In general, the Jagdterrier is a good choice for families with children. These high-energy dogs love to play and can make wonderful companions for older kids. It’s important to note that while these dogs are fairly small, they are very high-strung creatures. They may not be the best match for small children, as they could accidentally knock over or otherwise harm your children in excitement. It’s always a good idea to keep an eye on your children and pets when they are playing together.

Does This Breed Get Along with Other Pets?

While the Jagdterrier is fairly good with older children, it is not necessarily a good dog to bring home if you have other pets—especially other dogs. Jagdterriers tend to be territorial and sometimes aggressive with other dogs, especially if they have not been properly socialized. As always, it’s important to socialize your pets from a young age. Your Jagdterrier is more likely to get along with your other pets if they have grown up together, but there is no guarantee that its territorial nature won’t still come out.

Additionally, as a hunting dog, the Jagdterrier has a fairly high prey drive and is likely to be tempted to chase any small animals you may have, whether they are rodents, rabbits, or cats. Overall, it’s not impossible to get your Jagdterrier to get along with your other animals, but you may be better off with a single-pet household if you decide to bring home one of these dogs.

Things to Know When Owning a Jagdterrier:

Food & Diet Requirements

Make sure to choose high-quality food made with whole ingredients for your Jagdterrier. Always check the ingredients list and make sure the first five ingredients consist of foods you have heard of, not fillers or preservatives. You should also make sure to take your Jagdterrier’s age and activity level into account when purchasing dog food. You can use charts such as this one to estimate how much food your dog needs to eat on a daily basis, but if you want to discuss your dog’s specific needs, talk to your veterinarian.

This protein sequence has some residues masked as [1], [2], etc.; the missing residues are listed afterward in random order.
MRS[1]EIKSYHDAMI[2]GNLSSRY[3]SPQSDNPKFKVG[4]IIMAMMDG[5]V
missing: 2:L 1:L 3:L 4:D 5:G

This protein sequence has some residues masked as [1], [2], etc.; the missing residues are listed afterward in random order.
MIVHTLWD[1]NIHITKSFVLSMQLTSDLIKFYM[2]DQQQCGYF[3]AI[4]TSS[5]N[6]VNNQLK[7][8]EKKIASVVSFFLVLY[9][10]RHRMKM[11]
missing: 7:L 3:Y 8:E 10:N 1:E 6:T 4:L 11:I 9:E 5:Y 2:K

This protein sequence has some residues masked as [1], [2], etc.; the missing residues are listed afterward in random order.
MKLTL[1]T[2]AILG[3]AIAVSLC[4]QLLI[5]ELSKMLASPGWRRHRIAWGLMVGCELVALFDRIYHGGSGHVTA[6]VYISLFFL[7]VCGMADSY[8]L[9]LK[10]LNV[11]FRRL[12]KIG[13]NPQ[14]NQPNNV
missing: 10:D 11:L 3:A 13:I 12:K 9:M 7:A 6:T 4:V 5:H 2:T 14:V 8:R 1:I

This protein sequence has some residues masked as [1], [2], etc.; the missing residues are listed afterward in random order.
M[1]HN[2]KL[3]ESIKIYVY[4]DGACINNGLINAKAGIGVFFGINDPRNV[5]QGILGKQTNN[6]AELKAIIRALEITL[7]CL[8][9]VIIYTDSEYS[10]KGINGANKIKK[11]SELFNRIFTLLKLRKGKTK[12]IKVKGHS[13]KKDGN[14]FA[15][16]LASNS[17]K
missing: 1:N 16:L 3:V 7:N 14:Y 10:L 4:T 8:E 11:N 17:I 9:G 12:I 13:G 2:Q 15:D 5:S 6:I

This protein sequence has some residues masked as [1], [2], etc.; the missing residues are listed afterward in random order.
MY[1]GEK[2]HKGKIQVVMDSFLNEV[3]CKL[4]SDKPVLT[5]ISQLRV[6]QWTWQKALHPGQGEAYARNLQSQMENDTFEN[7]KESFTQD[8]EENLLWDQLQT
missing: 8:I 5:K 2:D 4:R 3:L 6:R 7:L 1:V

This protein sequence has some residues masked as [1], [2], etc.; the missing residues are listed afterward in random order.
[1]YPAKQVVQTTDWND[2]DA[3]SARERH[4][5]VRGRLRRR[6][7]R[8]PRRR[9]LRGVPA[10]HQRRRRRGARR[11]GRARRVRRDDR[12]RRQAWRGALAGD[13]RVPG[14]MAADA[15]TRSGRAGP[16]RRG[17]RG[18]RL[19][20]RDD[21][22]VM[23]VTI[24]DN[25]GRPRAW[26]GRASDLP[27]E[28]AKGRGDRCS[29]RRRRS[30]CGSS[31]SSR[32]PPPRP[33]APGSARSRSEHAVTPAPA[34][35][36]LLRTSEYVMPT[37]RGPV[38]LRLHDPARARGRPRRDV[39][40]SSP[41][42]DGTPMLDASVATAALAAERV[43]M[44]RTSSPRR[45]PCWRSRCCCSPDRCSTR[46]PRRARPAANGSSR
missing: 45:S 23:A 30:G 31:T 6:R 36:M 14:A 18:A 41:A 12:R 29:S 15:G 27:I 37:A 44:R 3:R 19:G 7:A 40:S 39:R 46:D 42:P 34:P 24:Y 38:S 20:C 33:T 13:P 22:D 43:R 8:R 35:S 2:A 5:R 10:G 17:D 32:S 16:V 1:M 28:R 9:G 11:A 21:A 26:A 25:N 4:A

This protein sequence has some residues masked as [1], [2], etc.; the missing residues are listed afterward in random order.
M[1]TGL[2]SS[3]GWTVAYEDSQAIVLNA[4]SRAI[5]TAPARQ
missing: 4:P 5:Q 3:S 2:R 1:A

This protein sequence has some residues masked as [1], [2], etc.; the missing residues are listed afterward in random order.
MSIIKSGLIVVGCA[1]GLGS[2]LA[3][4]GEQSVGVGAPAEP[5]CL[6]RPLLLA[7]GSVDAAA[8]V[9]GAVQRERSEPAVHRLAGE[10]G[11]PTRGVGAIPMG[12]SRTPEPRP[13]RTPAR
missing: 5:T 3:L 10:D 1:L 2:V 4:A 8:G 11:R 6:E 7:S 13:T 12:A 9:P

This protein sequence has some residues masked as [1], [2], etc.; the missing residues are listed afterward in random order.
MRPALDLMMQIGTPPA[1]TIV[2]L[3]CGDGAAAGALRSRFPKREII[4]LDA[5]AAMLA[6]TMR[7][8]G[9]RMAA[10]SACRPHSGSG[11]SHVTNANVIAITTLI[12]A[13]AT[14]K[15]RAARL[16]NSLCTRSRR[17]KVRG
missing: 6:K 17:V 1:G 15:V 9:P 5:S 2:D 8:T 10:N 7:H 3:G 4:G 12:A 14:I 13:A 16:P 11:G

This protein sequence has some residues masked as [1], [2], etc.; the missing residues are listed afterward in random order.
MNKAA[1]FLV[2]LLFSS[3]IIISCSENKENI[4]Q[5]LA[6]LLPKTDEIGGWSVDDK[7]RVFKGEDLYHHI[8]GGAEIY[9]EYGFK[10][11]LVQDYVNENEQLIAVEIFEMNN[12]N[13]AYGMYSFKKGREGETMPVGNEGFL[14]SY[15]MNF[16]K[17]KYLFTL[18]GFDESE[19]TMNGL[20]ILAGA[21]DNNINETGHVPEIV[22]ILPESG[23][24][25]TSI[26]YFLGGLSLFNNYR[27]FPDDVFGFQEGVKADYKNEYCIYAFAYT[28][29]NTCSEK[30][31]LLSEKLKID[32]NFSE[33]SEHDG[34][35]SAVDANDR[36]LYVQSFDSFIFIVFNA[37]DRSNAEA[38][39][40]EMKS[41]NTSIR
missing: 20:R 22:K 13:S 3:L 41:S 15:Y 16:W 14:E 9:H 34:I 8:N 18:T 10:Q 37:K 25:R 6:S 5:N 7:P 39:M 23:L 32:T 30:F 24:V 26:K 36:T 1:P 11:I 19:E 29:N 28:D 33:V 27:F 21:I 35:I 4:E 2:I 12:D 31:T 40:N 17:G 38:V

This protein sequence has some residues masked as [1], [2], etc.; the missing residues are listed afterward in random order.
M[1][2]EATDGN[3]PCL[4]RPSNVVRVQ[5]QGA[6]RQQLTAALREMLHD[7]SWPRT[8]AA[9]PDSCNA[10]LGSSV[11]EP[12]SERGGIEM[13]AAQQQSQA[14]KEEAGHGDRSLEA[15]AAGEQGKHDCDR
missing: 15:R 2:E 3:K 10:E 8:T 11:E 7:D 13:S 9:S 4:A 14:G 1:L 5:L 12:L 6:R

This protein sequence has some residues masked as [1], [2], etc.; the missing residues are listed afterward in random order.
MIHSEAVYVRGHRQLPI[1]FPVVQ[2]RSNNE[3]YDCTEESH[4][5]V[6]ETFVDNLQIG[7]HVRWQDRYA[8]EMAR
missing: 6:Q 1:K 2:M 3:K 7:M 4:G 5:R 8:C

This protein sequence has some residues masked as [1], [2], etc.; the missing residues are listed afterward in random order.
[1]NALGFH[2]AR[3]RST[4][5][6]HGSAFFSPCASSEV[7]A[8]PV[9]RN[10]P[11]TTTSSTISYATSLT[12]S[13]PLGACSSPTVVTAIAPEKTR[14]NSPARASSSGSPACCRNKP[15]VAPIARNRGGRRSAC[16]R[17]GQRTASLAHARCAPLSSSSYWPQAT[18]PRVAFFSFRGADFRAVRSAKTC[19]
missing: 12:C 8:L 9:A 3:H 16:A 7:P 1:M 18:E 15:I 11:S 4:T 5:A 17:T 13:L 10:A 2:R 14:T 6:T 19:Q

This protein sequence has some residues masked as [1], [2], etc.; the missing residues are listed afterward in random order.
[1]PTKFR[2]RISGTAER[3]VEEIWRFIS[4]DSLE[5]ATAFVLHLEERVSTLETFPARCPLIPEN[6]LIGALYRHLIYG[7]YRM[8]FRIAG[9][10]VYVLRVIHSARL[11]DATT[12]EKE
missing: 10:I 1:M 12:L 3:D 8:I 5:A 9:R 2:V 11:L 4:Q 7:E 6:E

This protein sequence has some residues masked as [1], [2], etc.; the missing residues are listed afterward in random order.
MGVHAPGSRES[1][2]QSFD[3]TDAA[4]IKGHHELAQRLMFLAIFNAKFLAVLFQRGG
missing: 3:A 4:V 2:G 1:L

Exercise

If you were hoping for a dog that will sit next to you on the couch all day, the Jagdterrier is not the breed for you. Jagdterriers are very high energy dogs that require a large amount of exercise on a daily basis. Aim to take your dog on several walks a day. You can also supplement your Jagdterrier’s walks by letting them run around in a fenced-in yard or taking them to a dog park. However, as discussed, these dogs don’t always get along well with other dogs, so if you choose the latter option, you should keep a close eye on your pup. Because of their high energy levels, apartment living is not recommended for this breed.

Training

Jagdterriers are very intelligent animals that usually respond very positively to training. When training your Jagdterrier, it’s important to keep sessions short and exciting while offering plenty of positive reinforcement. You should make sure to socialize your Jagdterrier with other dogs from an early age, as these pups have a tendency to behave aggressively with others. If you are a new dog owner and feel uncomfortable or unknowledgeable about training your dog, it could be worth the extra money to bring your Jagdterrier to a professional trainer.